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  • Ren Gudino

What's Going On with the Infrastructure Bill in 2023?

The American Jobs Plan, also known as the Infrastructure Bill, is a $2 trillion infrastructure plan put forward by the Biden Administration. The plan aims to modernize and upgrade various aspects of the nation's infrastructure, including investments in transportation, water systems, broadband internet access, and more. The plan also includes funding for research and development in areas such as clean energy and manufacturing, improving the infrastructure, creating jobs, and boosting economic growth.

So far, the plan is progressing well. For example, $62.9 billion is going towards the Federal Highway Administration (a $2.3 billion increase from last year) to improve the safety and long-term viability of our highway systems. Additionally, $16.9 billion is going toward the Federal Transit Administration. There is also a total of $2.6 billion for Capital Investment Grants and $542 million for transit infrastructure grants to assist transit agencies in purchasing low- and no-emission buses, improving urban and rural ferry systems, and carrying out local projects.

In short, this bill ensures our infrastructure is in top-notch condition and provides the resources to make it happen. Ultimately, we get better and safer infrastructure and more job opportunities.

The Bipartisan Infrastructure Law is also investing $40 billion to repair and rebuild the bridges. This is the biggest dedicated investment in bridges since the construction of the Eisenhower-era Interstate Highway System! It focuses on not only the top 10 most economically significant bridges in the country but also over 15,000 additional bridges nationwide. The best part is the construction workers dedicated to these projects will be well compensated, thanks to the Davis-Bacon requirements. With approximately 43,000 bridges currently rated in poor condition, we can't afford to wait much longer.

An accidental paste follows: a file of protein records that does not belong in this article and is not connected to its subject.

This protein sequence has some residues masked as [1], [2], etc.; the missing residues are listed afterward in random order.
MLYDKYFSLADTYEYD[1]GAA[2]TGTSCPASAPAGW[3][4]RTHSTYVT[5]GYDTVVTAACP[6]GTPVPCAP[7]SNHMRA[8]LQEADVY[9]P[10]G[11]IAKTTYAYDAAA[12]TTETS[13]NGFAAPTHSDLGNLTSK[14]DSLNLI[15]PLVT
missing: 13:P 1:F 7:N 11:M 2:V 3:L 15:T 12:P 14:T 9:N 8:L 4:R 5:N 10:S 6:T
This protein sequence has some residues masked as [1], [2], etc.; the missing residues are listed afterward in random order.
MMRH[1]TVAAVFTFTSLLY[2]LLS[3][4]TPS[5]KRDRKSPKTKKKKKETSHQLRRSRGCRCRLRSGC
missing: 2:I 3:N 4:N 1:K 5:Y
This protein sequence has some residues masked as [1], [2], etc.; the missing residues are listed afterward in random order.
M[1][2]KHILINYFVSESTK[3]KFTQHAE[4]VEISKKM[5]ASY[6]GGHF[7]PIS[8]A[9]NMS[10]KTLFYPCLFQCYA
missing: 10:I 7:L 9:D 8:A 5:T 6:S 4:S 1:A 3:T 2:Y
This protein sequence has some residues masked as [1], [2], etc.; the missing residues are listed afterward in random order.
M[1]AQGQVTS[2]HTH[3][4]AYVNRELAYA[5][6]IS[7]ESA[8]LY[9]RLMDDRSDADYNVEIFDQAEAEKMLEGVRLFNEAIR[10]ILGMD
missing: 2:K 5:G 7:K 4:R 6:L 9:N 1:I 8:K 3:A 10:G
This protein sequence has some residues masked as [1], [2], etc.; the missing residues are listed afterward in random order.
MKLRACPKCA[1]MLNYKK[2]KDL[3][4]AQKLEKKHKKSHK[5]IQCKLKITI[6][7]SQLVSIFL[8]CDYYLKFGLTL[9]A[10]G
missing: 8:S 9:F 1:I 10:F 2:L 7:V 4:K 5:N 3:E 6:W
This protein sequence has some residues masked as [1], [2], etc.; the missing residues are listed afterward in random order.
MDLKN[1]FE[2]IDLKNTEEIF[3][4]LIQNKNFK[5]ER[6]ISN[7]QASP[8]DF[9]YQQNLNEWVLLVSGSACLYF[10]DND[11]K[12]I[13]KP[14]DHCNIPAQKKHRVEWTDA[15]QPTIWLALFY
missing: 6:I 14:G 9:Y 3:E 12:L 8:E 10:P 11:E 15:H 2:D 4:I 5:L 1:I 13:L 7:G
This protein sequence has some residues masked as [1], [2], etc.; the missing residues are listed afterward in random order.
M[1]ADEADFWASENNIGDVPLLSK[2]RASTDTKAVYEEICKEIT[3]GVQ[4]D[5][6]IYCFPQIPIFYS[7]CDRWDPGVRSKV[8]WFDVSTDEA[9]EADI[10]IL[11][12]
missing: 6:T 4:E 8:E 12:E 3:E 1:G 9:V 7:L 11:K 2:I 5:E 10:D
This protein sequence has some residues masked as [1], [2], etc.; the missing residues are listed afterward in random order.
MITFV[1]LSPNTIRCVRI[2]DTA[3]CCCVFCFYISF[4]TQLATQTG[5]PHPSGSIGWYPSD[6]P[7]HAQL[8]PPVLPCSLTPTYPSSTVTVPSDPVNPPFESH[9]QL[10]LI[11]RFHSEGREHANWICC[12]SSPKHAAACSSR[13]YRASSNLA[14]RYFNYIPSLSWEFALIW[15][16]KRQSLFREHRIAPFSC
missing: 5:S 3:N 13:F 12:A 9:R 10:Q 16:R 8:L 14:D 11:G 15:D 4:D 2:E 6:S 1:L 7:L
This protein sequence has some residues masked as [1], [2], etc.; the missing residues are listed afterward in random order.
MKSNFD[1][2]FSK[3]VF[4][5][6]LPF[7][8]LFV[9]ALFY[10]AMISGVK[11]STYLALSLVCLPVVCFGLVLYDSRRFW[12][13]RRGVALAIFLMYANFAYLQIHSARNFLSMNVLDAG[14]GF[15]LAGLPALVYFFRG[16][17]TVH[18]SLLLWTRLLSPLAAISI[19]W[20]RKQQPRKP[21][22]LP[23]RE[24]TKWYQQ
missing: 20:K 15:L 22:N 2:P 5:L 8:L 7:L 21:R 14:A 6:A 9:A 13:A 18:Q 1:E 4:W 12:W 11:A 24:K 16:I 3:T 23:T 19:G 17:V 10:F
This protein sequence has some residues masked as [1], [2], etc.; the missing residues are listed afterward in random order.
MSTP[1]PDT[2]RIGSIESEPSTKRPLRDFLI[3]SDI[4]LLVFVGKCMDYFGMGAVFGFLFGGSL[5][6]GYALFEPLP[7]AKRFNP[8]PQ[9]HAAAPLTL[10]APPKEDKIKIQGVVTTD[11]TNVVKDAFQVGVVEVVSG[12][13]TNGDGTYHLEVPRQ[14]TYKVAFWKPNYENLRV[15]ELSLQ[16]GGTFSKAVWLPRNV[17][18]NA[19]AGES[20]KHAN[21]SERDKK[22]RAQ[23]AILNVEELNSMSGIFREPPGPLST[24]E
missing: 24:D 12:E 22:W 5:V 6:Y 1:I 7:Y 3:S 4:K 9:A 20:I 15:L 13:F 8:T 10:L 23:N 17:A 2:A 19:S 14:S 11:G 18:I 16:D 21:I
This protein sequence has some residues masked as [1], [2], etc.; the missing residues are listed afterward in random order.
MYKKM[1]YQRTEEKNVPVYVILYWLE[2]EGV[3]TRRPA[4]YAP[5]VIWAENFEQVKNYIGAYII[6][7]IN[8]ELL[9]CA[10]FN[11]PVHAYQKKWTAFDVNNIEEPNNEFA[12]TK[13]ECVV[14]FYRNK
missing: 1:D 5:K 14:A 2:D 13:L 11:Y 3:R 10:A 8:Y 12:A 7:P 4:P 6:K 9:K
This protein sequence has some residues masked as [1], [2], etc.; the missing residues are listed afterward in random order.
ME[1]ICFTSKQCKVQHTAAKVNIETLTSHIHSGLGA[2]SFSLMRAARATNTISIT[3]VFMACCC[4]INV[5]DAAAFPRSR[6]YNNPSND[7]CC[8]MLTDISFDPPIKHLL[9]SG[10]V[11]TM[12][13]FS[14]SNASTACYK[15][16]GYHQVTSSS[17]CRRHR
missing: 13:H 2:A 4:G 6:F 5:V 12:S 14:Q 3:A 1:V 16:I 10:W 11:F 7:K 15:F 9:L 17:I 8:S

The Bipartisan Infrastructure Law (BIL) is also investing a significant portion of its funds, $227 billion, towards business tax credits for clean energy production, manufacturing, clean vehicles, and low-carbon energy systems in residential and commercial buildings. To fully realize the potential for job creation and economic development, state and local governments must collaborate. It's not just about building new capacity. There are currently over 930 gigawatts of clean energy and over 420 gigawatts of storage projects waiting for approval to connect to the grid before construction can begin. Utilities will also need to adapt to changing energy inputs and demands.

Recent natural disasters have also highlighted the need for discussions around managing development in flood-prone areas to protect citizens, insurers, and the government from potential risks. From the electrical grid failures caused by winter storms in 2020 to the power failures and road damage from the New England winter storms to the flooding and sewage overflow in the San Francisco Bay, an infrastructure rebuild is proving overdue.


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